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Respiration: 3. Onset of anaerobic respiration in animals, oxygen debt and build up of lactic acid and muscle fatigue and 'cramps'

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INDEX of biology notes on respiration

(3A) Anaerobic respiration in animals and oxygen debt

When doing vigorous exercise your body cannot supply enough oxygen to your muscles for 100% aerobic respiration.

If there is a lack of oxygen ('anaerobic' means 'without oxygen') you cannot oxidise the glucose sugar completely, as in the case of aerobic respiration - the greatly simplified equation for the incomplete breakdown of glucose is:

glucose  ===>  lactic acid  +  energy

C6H12O6   ===>  2C3H6O3  +  energy

(structure of lactic acid is CH3CH(OH)COOH, a carboxylic acid with an alcohol group)

This anaerobic reaction only partially breaks down the glucose to lactic acid in animals and some bacteria.


(i) The waste product is lactic acid, not carbon dioxide and water, as in aerobic respiration.

(ii) The products are different in plants and some microorganisms (see next section).

This is not as efficient as aerobic respiration and considerably less ATP is formed, reducing the potential energy supply.

You only make 2 molecules of ATP per molecule of glucose (much less than 1/10th of ATP from aerobic respiration).

BUT, it does enable cells to keep functioning if there is a lack of oxygen and enough energy can be released to keep a cell alive!

A much less efficient process of transferring energy from the glucose chemical energy store.

Anaerobic respiration takes place in the cytoplasm plant and animal cells and some microorganism e.g.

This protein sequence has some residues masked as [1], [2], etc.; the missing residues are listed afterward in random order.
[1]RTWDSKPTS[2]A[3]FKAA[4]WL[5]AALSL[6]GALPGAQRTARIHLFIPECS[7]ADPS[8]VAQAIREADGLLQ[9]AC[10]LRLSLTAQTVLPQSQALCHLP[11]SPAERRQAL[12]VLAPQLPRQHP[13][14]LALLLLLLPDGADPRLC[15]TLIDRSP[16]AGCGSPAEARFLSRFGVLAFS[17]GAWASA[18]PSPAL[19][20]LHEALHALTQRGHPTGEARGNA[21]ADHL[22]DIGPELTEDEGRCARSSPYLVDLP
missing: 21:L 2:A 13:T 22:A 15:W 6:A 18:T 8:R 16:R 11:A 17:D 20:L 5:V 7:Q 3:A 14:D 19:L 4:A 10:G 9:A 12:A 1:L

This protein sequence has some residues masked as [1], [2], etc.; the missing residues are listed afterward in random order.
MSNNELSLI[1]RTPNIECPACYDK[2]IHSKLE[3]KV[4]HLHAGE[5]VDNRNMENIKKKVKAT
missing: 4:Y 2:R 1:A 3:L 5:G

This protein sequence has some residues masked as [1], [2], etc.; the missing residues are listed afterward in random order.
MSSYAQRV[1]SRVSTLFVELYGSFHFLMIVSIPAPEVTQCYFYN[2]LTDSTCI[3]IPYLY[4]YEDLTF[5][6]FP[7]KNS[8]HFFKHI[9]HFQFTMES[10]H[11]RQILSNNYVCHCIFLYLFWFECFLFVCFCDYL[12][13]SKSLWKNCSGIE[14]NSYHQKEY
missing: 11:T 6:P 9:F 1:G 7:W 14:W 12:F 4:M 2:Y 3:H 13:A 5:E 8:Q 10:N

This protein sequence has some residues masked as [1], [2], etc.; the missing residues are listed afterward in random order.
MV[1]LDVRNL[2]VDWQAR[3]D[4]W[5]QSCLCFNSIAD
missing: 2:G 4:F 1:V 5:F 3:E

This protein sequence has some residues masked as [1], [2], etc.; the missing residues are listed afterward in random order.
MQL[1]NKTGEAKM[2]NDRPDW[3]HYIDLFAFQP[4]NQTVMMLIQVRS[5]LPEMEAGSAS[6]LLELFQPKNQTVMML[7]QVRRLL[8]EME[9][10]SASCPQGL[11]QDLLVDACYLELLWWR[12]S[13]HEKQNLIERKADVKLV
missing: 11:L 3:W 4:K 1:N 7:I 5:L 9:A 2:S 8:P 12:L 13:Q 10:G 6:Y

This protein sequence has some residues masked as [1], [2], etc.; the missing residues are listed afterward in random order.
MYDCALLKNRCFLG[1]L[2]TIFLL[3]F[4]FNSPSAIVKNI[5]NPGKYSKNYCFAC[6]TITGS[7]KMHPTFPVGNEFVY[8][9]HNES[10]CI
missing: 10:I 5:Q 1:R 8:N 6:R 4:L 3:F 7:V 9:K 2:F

(a) In human cells, when you do vigorous exercise, you body can't supply enough oxygen, so the cells use anaerobic respiration too.

(b) If plant root cells are growing in waterlogged ground, there is little oxygen available, so they must respire aerobically.

(c) If bacteria cells get under your skin where there is little oxygen, they can still survive by using anaerobic respiration.

In animals, if the physical activity is intense and prolonged you get the 'cramps' pains due to the build up of lactic acid, which can be painful as anaerobic respiration kicks in due to lack of oxygen.

With anaerobic respiration you do get the build up of lactic acid in the muscles because it is biochemically more difficult to oxidise and release energy.

As anaerobic respiration produces a build up of lactic acid in the muscles, you also get an oxygen debt in the muscles which can be painful e.g. you suffer from 'cramps'.

However, anaerobic respiration has the advantage of enabling the body to keep going for a limited time, even if you are a bit short of oxygen!

This can be important in an emergency situation when you need to use your muscles more than you intended.


Know and understand anaerobic respiration results in an oxygen debt that has to be repaid in order to oxidise lactic acid to carbon dioxide and water.

Know and understand that if muscles are subjected to long periods of vigorous activity they become fatigued, ie they stop contracting efficiently.

The more vigorous the exercise, the more energy you need and you need to increase your rate of respiration.

You need to breathe at a faster rate and take in larger volumes of air for the oxygen needed to sustain this increase in rate of respiration.

Your heart rate increases to get the oxygenated blood to your muscles and simultaneously remove the carbon dioxide efficiently too.